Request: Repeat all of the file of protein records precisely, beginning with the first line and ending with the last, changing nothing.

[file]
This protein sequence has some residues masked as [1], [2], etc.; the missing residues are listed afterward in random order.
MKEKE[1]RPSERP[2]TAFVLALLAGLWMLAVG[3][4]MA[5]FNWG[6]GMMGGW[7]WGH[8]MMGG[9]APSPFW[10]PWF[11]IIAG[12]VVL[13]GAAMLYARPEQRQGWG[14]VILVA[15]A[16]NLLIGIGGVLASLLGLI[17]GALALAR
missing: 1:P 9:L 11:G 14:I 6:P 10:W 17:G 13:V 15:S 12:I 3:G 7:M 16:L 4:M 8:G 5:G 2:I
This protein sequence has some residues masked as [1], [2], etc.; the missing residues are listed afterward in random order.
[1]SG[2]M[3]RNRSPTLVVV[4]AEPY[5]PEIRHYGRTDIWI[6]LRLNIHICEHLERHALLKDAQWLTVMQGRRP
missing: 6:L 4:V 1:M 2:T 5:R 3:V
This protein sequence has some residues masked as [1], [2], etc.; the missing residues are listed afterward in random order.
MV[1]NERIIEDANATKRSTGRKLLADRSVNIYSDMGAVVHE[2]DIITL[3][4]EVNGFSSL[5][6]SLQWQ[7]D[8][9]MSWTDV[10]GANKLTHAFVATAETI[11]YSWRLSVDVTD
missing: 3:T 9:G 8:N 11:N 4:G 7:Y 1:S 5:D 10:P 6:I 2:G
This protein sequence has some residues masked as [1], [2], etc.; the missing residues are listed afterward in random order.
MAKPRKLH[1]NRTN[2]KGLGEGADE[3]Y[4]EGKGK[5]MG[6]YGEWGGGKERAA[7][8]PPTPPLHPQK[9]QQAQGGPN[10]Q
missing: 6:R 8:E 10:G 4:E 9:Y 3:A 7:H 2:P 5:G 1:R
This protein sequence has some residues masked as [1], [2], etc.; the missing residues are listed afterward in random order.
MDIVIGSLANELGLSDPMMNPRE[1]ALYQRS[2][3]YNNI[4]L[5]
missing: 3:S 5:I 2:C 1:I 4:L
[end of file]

This protein sequence has some residues masked as [1], [2], etc.; the missing residues are listed afterward in random order.
MKEKE[1]RPSERP[2]TAFVLALLAGLWMLAVG[3][4]MA[5]FNWG[6]GMMGGW[7]WGH[8]MMGG[9]APSPFW[10]PWF[11]IIAG[12]VVL[13]GAAMLYARPEQRQGWG[14]VILVA[15]A[16]NLLIGIGGVLASLLGLI[17]GALALAR
missing: 1:P 9:L 11:G 14:I 6:P 10:W 17:G 13:V 15:S 12:I 3:G 7:M 16:L 4:M 8:G 5:G 2:I
This protein sequence has some residues masked as [1], [2], etc.; the missing residues are listed afterward in random order.
[1]SG[2]M[3]RNRSPTLVVV[4]AEPY[5]PEIRHYGRTDIWI[6]LRLNIHICEHLERHALLKDAQWLTVMQGRRP
missing: 6:L 4:V 1:M 2:T 5:R 3:V
This protein sequence has some residues masked as [1], [2], etc.; the missing residues are listed afterward in random order.
MV[1]NERIIEDANATKRSTGRKLLADRSVNIYSDMGAVVHE[2]DIITL[3][4]EVNGFSSL[5][6]SLQWQ[7]D[8][9]MSWTDV[10]GANKLTHAFVATAETI[11]YSWRLSVDVTD
missing: 3:T 9:G 8:N 11:N 4:G 7:Y 1:S 5:D 10:P 6:I 2:G
This protein sequence has some residues masked as [1], [2], etc.; the missing residues are listed afterward in random order.
MAKPRKLH[1]NRTN[2]KGLGEGADE[3]Y[4]EGKGK[5]MG[6]YGEWGGGKERAA[7][8]PPTPPLHPQK[9]QQAQGGPN[10]Q
missing: 6:R 8:E 10:G 4:E 9:Y 3:A 7:H 2:P 5:G 1:R
This protein sequence has some residues masked as [1], [2], etc.; the missing residues are listed afterward in random order.
MDIVIGSLANELGLSDPMMNPRE[1]ALYQRS[2][3]YNNI[4]L[5]
missing: 3:S 5:I 2:C 1:I 4:L